Street Food of Sicily

Street Food of Sicily

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Arancino or Arancina

The pride of the Sicilian Cuisine.. It is a stuffed rice ball which is coated with bread crumbs and then deep fried. The name comes from the word "little orange" referring to its shape and colour which, after cooking, is reminiscent of an orange. Arancini produced in eastern Sicily are usually in a more conical shape. You can find them anywhere at any time of the day. There are around 100 types of it. Besides the most common ones such as the ones filled with ragù (beef and tomato sauce), ham, horse meat, mozzarella and peas, you can try the ones with pistachio or with black ink of cuttlefish.

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Pani, panelle e crocchè (o cazzilli)

The pride of the Sicilian Cuisine.. It is a stuffed rice ball which is coated with bread crumbs and then deep fried. The name comes from the word "little orange" referring to its shape and colour which, after cooking, is reminiscent of an orange. Arancini produced in eastern Sicily are usually in a more conical shape. You can find them anywhere at any time of the day. There are around 100 types of it. Besides the most common ones such as the ones filled with ragù (beef and tomato sauce), ham, horse meat, mozzarella and peas, you can try the ones with pistachio or with black ink of cuttlefish.

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Pani ca Meusa

Literally, the name means “bread with spleen”; its Italian name is panino con la milza. It is a dish that consists of a soft bread (locally called vastedda or vastella) lavoured with sesame, stuffed with chopped veal’s lung and spleen that have been boiled and then fried in lard. Caciocavallo or ricotta may also be added, in which case the pani ca meusa is called (Sicilian) maritatu (“married”), if served without cheese, it is called (Sicilian) schettu.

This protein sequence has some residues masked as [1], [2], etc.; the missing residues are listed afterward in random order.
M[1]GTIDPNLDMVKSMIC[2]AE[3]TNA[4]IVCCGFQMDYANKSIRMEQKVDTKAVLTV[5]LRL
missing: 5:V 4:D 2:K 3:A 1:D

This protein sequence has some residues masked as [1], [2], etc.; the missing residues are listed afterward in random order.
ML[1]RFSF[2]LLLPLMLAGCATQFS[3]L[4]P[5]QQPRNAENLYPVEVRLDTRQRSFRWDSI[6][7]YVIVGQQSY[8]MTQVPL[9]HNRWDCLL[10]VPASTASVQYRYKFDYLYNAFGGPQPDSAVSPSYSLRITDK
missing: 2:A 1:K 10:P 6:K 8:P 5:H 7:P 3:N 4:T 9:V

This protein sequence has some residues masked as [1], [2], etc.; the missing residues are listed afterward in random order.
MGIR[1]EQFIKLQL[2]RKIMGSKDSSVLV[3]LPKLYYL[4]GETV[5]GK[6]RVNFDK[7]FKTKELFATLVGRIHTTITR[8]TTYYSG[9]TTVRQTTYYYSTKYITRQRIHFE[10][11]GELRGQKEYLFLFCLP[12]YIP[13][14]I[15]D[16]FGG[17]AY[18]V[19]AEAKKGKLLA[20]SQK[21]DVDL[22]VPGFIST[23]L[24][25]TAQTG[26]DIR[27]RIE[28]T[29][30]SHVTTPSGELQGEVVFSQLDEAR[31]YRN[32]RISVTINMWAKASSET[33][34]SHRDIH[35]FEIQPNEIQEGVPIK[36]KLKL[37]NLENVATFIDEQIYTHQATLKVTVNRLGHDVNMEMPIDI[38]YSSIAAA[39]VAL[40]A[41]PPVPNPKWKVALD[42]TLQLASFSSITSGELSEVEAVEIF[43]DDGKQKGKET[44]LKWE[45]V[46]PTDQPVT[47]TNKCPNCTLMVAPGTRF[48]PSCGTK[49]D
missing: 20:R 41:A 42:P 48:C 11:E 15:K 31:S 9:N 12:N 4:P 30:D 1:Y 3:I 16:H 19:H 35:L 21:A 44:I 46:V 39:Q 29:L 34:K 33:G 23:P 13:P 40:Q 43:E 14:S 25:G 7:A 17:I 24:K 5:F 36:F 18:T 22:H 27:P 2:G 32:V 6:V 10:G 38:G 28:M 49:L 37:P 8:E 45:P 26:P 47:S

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Pani Cunzato

It is a typical poor meal of the traditional Sicilian cuisine. It’s also called “bread of misery” because, in the absence of further richer and appetizing ingredients, poor people used to enrich it with spices and cheap seasonings, easily accessible. Only the luckiest ones could afford the luxury of rubbing a piece of Sardinian on the bread, to make it tastier. The recipe, over the time, has gone evolving with the addition of more sophisticated ingredients. Now it is a tempting giant bread with tomatoes, oregano, capers, in variants with tuna, fried ricotta, eggplants, with differnet kidns of cheese or without chees. The most important part of the taste actually comes from the bread cooked with excellent extra virgin olive oil.